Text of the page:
At a high school in Knox City, Texas, a robot roams the halls. And it’s there because a sales representative made a cold call to a school official.
Lyndon Baty is a high school freshman who thought he couldn’t go to school because of his severely compromised immune system. But Lyndon is now able to attend classes — through a robot surrogate.
The robot is little more than a camera and flat-screen display mounted on a remote-controlled mobile base. It’s about three feet tall, and with it, Lyndon can see and hear his teachers and interact with his classmates. The machine is made by a company called VGO, which designs applications for remote business management.
And it got into the school’s hands because someone at VGO cold-called the principal.
Selling to schools is tough. You might think that because of the dismal state of the economy, cold calling is a dying art. The only clients who continue to provide dollars are repeat clients with whom you or your company have created long-standing relationships. But cold-calling is an integral part of selling to schools.
Think of it: New teachers, administrators and department chairs are always being hired. Each of these professionals represents a new set of ideas for education management — but more importantly, each of them represents a new set of ears.
But if you haven’t done it in a while, cold calling is a challenge. Here’s a quick refresher, so you can get back to selling to the schools that need what you’re pitching.
Calling someone you’ve never met on the phone, in order to sell them something they may not be sure they need, is incredibly daunting. So don’t beat yourself up over being apprehensive. But it’s also important to maintain a sense of perspective: A cold call is just one phone call. It might work, it might not. And every call you complete makes the next one easier.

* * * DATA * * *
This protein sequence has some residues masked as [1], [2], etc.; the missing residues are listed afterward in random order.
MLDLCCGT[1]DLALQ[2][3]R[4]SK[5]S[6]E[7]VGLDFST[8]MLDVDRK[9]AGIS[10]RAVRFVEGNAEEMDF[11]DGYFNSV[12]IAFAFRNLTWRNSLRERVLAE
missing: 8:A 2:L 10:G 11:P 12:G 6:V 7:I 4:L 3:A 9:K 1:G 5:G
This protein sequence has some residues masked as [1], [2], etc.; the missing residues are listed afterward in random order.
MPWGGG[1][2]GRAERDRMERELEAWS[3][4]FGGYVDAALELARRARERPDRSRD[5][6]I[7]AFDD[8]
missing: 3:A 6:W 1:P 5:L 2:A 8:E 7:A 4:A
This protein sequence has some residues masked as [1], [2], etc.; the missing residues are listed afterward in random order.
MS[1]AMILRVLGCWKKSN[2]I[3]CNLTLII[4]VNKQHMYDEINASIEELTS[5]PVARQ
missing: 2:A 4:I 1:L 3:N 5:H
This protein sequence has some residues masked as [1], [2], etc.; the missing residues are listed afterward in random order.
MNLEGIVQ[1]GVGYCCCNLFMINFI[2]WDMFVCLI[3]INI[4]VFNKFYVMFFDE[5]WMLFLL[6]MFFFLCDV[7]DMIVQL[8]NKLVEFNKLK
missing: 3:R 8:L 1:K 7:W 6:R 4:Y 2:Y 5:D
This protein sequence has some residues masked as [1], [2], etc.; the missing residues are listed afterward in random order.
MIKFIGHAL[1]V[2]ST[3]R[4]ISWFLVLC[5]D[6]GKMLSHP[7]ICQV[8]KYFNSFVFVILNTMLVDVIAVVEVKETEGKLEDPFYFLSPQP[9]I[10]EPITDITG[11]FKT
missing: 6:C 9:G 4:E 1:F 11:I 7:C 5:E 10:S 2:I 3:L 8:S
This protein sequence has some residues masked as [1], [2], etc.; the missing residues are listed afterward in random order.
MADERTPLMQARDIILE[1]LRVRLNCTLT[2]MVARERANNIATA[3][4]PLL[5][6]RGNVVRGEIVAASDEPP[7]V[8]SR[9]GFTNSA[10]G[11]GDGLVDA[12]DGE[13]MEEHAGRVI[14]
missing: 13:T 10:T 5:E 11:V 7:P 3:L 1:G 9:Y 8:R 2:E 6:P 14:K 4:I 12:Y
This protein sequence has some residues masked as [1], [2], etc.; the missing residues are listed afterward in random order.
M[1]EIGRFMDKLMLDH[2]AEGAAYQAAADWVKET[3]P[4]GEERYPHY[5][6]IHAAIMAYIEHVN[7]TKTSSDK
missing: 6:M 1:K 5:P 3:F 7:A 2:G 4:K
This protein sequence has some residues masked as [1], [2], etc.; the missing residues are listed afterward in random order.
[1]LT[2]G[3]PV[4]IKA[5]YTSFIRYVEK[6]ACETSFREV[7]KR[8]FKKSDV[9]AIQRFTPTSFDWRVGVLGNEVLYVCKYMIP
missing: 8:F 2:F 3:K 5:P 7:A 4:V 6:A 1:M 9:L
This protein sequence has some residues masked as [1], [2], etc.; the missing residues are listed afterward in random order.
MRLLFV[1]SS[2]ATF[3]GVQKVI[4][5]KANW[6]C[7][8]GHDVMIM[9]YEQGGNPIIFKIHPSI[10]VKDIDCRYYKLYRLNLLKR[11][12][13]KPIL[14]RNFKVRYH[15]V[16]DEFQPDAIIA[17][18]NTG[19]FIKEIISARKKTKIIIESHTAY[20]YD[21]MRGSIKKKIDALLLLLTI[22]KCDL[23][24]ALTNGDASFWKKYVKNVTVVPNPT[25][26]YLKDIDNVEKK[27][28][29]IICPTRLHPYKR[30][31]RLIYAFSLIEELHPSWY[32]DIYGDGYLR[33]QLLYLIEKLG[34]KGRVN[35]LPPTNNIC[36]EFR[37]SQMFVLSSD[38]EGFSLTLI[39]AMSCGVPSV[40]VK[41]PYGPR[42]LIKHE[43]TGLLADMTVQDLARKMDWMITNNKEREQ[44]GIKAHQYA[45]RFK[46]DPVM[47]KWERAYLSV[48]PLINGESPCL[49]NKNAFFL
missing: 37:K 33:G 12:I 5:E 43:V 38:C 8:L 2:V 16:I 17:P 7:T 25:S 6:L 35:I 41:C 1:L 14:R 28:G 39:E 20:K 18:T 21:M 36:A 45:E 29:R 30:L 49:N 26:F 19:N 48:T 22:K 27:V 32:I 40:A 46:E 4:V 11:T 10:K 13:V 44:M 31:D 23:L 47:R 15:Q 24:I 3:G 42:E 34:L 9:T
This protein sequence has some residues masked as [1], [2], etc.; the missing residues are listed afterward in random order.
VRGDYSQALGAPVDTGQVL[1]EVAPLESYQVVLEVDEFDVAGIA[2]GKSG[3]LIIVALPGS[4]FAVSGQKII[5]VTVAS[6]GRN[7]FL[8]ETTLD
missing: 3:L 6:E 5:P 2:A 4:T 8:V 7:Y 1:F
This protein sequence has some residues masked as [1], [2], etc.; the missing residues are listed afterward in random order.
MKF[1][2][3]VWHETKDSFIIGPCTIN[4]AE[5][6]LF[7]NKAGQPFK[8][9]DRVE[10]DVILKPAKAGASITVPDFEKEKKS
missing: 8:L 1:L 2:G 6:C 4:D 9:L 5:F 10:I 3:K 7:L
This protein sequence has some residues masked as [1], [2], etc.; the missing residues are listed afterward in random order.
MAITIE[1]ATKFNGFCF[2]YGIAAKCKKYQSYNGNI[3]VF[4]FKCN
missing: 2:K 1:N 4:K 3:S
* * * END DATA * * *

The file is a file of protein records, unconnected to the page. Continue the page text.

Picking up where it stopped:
Of course you should know everything there is to know about the product or service you’re selling. But it’s also important to know as much as you can about who you’re calling. Selling to schools means knowing who you’re selling to. Schools are easier than ever to learn about; a quick tumble through the internet should give you a good briefing on the school you’re calling. And if you can find out something about the teacher you’ll be talking to, so much the better. Learn which classes they teach, where they got their degrees, and anything else you can. Anything you know will put you that much closer to your goal.
The sale isn’t always the immediate goal. Don’t think to yourself: “If I don’t make a sale on this call, then I’ve failed.” Remember that, when you’re selling to schools, a cold call is the first step in a blossoming relationship. In fact, don’t even try to sell anything on your first cold call. Simply introduce yourself, point to your company’s website, provide your contact information and say you’d be happy to answer any questions. The sale will come after you’ve developed a relationship.
But unless you have an Academy Award or a degree from Julliard, remember that the script is just a guideline. Don’t follow it too closely, or your sales target will think they’re listening to a recording. But keep it in mind when your sales targets are asking questions. In fact, you might even want to consider keeping a list of answers frequently asked questions handy whenever you make a cold call.
Don’t think of that administrative assistant as your enemy; think of him or her as someone who has the ear of the department chair or the principal. Be nice. Be genuine. Your kindness may pay off in the end.
Like the rest of us, teachers, administrators and professors tend to be more charged-up in the morning and better able to make decisions. Get them when they’ve just had their morning coffee and haven’t had time to start having a bad day, and you’ll be more likely to see fruitful results.
Unless someone tells you to stop calling and hangs up the phone, there’s no reason to think you’re pursuing a pointless lead. If someone isn’t returning your calls, or hasn’t bought anything yet, or takes a long time to make decisions, that’s just a reason to find a new way of pitching your products and services. Be polite, but be persistent.